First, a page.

Wednesday, November 7, 2012

Too Often, It's Worse Than We Think It Will Be

Trey Smith

As I write this, it’s been nearly a week since Hurricane Sandy roared ashore on the East Coast of the U.S., leaving devastation in its wake. On day six after the storm, there are many communities still waiting to get their electricity restored.

If there’s one overarching lesson to be learned from Hurricane Sandy, it’s that the old standard, still publicized by emergency planning agencies all over this country — that people need to prepare for a disaster by stocking up on three days’ worth of emergency supplies — is woefully inadequate.

On day six, many residents of Long Island, the New Jersey shore, and outlying communities still have no electricity, which means they have no heat in November, no clean water flowing from their taps, no hot water to sterilize or clean anything, and no electricity to cook food. Which means they’re still eating food out of cans, nearly a week after the storm, if they have that much canned food left. No electricity means no ability for gas stations to pump gas, which means people can’t get in their cars and drive to buy more supplies. If they followed the advice of their local emergency planning agency, then they ran out of food three days ago.

And now comes the announcement that many of these communities won’t get their power restored until two weeks after the storm, leaving these people stranded and living in pre-civilization conditions for an inhuman amount of time.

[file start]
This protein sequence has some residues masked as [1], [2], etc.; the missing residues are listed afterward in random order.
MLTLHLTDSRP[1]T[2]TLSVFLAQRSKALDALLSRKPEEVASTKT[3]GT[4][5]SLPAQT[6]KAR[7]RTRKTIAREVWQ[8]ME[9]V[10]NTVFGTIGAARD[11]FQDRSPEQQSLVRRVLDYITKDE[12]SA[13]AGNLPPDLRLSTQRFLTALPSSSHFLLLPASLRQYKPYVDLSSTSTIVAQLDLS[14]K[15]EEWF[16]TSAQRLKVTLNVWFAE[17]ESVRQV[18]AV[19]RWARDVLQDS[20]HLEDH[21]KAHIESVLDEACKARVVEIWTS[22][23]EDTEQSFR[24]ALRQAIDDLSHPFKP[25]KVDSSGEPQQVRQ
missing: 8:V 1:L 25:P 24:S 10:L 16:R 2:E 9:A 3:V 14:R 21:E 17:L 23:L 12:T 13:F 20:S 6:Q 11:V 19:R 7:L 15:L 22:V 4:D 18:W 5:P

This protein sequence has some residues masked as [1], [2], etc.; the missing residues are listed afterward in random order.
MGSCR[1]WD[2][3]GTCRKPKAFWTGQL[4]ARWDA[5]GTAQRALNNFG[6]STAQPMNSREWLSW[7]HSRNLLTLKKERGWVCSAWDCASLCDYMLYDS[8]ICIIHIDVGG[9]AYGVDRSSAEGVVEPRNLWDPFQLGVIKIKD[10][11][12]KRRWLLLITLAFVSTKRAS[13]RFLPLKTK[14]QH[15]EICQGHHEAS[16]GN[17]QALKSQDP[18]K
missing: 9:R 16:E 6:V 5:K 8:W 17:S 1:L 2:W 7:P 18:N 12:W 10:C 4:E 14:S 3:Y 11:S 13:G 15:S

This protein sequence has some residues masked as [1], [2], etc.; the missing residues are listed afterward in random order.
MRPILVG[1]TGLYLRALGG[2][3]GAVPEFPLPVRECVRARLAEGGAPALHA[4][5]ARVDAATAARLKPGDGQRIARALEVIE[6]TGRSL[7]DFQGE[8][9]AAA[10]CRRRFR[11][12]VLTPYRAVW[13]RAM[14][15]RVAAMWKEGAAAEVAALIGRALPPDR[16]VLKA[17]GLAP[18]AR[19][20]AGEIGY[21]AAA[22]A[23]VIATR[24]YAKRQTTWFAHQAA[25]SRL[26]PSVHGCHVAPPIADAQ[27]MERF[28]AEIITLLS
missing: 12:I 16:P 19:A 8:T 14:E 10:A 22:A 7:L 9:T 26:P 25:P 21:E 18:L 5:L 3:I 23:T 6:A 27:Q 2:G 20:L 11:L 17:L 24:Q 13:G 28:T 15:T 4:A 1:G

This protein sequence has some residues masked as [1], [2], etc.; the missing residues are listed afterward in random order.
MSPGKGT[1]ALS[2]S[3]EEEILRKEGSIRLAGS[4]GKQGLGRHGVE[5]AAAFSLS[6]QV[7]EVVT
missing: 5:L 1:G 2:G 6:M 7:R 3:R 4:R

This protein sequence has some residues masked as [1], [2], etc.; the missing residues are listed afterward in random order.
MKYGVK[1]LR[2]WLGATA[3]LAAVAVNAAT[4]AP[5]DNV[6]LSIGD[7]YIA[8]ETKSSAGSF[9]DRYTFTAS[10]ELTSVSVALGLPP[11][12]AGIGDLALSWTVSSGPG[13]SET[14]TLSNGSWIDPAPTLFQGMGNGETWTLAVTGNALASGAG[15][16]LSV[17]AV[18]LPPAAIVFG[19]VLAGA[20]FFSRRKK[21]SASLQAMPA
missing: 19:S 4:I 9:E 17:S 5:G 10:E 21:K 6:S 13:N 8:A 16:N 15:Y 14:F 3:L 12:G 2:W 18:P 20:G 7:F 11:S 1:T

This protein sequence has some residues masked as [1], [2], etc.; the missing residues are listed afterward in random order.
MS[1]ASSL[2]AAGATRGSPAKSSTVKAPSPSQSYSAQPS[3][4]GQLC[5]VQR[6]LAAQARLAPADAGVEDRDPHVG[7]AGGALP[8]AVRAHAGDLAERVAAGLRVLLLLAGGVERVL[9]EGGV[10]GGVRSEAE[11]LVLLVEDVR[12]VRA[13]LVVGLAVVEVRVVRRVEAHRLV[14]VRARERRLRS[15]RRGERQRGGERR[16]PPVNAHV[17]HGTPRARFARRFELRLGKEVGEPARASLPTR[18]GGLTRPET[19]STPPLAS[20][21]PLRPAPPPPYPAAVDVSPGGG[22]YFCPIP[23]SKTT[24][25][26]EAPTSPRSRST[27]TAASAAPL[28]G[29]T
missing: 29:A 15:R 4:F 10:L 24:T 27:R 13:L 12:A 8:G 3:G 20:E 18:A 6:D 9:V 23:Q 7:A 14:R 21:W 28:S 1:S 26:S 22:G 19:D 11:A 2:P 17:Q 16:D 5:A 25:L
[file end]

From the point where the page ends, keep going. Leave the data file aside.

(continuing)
~ from Lessons from Hurricane Sandy by Maria Tomchick ~
You'd think we'd learn this lesson after a while! It is the same advice given before Hurricane Katrina. It wasn't an adequate warning then either. When it comes to inclement weather -- hurricanes to tsunamis to tornadoes or earthquakes to floods to blizzards -- in today's altered climate three days ain't nothing.

So much of our lives in the modern western world are made possible by electricity, running water, functioning sewers and cell phones that, when a severe storm strikes and these systems are knocked off-line, a lot of us behave like lost children. We don't know what to do with ourselves.

Modern warfare targets these very same systems. If you can severely damage your opponent's infrastructure, you immediately zap the morale of the people. Everyday living becomes brutish and people struggle to stay healthy and safe.

In the future -- as storms grow worse and worse -- we need a new directive. Instead of preparing ourselves to be without necessary services for a mere three days, we should expect to have the ability to "go it alone" for a MINIMUM of one week. If you happen to live in a rural and/or more impoverished area, then you should double that to a MINIMUM of two weeks.

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